Chapter 2 - Methods and Classes

Exercise 1: HTML methods

We need to create a web page, and typing all the HTML out by hand would be pretty tedious. Let’s create some methods to help us out.

An HTML paragraph tag is used to mark text in a web page. It looks like this:

<p>Hello, web!</p>

Between the <p> and </p> tags, we can put whatever text we want.

So let’s start there. Create a method named paragraph that takes a string as a parameter. It should create a new string that starts with <p>, ends with </p>, and contains the parameter string in the middle. Don’t just print the string with puts inside the method, though; let the string be the method’s return value, and let the caller print it.

HTML also has image tags, which look like this:

<img src='puppy.jpg' width='800' height='600'/>

The src, width, and height attributes of the tag contain information that helps the browser display the image. The src attribute specifies the file that the image should be loaded from, and the width and height attributes specify how wide and how tall the image should appear.

Now, create an image method that returns an img tag as a string. It should take 3 parameters: an image source string, a width, and a height. The width and height values should be optional, and should use a default of 100 for each. Interpolate the parameters into the HTML string as the attribute values.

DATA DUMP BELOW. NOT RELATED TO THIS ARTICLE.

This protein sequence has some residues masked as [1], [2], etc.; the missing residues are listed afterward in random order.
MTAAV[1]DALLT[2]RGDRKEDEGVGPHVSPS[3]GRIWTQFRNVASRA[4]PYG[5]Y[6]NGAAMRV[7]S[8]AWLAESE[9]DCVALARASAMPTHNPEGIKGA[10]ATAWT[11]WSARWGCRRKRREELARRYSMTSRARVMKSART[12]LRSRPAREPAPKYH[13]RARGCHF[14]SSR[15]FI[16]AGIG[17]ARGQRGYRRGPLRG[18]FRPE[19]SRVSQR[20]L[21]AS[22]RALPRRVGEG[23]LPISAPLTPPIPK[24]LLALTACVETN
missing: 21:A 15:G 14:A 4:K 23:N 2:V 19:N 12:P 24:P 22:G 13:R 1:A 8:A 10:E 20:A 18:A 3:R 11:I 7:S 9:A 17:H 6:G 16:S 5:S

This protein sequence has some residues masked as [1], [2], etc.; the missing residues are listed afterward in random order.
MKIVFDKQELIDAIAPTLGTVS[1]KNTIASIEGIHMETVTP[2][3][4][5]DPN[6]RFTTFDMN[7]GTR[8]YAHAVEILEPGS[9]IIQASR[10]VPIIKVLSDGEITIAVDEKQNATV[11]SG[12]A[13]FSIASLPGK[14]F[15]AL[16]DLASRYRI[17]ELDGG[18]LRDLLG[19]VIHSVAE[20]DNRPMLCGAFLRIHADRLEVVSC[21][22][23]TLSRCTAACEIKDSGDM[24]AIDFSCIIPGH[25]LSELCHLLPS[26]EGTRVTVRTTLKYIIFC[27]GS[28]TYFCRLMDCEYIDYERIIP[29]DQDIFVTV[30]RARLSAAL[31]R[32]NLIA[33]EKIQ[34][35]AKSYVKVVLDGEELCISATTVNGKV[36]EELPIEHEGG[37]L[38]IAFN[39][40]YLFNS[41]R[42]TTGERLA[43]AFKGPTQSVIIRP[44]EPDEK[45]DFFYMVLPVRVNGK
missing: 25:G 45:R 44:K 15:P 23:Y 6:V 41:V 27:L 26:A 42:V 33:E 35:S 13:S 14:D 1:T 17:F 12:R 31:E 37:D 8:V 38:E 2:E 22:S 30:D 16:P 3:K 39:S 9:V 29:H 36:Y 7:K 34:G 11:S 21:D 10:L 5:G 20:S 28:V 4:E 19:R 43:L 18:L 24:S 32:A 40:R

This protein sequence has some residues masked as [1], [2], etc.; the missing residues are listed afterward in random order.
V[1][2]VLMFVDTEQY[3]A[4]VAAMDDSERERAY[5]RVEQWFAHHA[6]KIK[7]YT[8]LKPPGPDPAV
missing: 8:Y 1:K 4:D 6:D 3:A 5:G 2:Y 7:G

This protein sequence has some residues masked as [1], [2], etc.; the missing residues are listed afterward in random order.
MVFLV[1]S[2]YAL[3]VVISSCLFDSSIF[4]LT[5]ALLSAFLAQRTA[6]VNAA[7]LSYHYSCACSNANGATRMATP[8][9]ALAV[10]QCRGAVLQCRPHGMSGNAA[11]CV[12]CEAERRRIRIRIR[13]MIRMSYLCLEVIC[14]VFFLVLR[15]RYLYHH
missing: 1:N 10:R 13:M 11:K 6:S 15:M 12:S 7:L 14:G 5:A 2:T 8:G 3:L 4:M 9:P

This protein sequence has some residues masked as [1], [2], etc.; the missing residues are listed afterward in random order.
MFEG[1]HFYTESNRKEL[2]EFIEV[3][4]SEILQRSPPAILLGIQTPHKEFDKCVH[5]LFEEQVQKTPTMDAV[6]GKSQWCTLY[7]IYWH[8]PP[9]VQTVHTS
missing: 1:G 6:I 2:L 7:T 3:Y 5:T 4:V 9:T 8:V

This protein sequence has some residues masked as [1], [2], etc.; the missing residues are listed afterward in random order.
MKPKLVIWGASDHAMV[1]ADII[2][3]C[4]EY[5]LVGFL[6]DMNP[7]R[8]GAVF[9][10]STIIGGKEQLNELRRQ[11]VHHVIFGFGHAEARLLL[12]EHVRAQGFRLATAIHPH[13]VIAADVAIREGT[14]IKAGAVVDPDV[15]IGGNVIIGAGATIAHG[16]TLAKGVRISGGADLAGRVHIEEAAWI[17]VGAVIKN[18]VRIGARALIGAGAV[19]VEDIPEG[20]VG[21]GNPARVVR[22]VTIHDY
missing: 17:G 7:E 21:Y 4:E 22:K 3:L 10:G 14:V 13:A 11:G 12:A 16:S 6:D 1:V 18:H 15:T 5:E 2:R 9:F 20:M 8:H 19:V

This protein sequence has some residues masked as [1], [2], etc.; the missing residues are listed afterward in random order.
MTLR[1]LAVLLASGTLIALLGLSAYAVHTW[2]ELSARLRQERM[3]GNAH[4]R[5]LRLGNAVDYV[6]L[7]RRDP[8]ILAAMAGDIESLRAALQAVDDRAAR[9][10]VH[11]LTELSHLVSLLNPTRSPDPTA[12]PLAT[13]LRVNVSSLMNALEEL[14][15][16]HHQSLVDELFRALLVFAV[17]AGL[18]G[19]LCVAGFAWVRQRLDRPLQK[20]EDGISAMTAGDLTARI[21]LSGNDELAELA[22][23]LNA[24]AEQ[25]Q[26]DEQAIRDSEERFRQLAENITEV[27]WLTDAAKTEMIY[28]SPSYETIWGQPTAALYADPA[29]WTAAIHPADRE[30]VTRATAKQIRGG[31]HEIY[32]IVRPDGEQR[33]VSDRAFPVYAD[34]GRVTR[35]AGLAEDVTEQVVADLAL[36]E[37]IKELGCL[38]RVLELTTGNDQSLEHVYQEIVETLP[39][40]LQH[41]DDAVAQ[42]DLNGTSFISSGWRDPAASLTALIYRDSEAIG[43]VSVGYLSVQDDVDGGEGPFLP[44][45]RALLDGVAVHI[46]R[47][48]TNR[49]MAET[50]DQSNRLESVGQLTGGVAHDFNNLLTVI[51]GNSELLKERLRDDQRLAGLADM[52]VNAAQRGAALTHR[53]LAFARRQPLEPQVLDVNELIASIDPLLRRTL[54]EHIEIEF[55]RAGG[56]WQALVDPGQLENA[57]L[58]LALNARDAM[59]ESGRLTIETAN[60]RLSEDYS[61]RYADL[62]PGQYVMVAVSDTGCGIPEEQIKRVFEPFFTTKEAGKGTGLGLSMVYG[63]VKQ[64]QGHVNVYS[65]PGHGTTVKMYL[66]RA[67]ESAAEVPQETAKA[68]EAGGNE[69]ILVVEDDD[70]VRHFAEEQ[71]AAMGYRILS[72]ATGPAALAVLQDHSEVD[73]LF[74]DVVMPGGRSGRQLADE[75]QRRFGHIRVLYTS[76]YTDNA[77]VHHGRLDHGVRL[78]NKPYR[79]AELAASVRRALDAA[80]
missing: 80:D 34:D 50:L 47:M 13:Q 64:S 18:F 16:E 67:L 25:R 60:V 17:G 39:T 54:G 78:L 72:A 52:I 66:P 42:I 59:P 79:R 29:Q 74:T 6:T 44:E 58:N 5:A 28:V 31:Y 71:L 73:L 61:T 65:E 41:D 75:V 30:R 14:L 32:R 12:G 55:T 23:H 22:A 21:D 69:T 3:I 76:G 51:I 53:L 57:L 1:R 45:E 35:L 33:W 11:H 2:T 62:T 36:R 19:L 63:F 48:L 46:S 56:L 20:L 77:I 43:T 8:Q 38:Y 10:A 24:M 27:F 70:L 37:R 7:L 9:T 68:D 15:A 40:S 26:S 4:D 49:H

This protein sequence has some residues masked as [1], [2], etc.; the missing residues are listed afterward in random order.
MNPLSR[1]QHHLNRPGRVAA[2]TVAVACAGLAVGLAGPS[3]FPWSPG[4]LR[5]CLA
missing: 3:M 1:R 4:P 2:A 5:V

After defining the paragraph and image methods, try calling them a few times to output some HTML, with image file names and text of your choosing.

When you’re ready, have a look at the solution.

Exercise 2: Rectangle class

Create a Rectangle class. Add width and height attributes, with methods to read and write each. (There’s a shortcut for doing all that, so if you know the shortcut, by all means use it!) Then add an area method that returns the area of the rectangle. (You can calculate this by multiplying the width attribute by the height attribute.)

When you’re ready, have a look at the solution.

Exercise 3: Validation

In your Rectangle class from the previous exercise, modify both the width= and height= attribute writer methods to raise an error if a negative value is provided.

When you’re ready, have a look at the solution.